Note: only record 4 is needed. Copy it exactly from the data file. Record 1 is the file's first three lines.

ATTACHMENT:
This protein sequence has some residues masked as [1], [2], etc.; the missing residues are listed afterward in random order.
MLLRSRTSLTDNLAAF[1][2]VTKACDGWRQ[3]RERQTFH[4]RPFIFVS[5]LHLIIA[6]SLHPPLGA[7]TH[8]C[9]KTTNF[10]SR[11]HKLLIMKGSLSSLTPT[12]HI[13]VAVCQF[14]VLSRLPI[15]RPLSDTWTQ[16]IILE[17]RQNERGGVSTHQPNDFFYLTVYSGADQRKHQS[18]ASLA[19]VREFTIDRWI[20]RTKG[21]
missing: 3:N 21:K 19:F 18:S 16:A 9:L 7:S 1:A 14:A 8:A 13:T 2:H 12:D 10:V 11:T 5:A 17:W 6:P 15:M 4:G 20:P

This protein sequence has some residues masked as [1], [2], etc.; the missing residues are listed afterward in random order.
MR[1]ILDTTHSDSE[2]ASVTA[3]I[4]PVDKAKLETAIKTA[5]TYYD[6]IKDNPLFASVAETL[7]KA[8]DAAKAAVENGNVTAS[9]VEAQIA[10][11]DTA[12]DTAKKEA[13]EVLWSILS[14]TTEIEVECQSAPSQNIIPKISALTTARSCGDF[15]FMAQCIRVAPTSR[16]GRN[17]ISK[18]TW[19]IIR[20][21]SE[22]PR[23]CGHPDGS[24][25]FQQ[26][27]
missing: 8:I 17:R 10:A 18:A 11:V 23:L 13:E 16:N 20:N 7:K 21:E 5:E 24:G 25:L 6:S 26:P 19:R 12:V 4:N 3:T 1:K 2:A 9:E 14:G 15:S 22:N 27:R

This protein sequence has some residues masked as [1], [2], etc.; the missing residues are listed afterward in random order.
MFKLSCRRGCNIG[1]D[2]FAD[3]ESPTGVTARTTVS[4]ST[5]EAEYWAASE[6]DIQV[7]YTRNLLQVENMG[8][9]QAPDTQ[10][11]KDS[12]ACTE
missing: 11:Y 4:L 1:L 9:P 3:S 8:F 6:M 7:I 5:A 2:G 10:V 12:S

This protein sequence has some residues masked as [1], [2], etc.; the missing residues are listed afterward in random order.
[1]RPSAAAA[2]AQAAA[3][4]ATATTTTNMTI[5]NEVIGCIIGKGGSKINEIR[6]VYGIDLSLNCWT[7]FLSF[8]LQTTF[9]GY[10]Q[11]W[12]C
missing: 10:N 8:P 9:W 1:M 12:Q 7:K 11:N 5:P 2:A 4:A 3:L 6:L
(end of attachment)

This protein sequence has some residues masked as [1], [2], etc.; the missing residues are listed afterward in random order.
[1]RPSAAAA[2]AQAAA[3][4]ATATTTTNMTI[5]NEVIGCIIGKGGSKINEIR[6]VYGIDLSLNCWT[7]FLSF[8]LQTTF[9]GY[10]Q[11]W[12]C
missing: 10:N 8:P 9:W 1:M 12:Q 7:K 11:N 5:P 2:A 4:A 3:L 6:L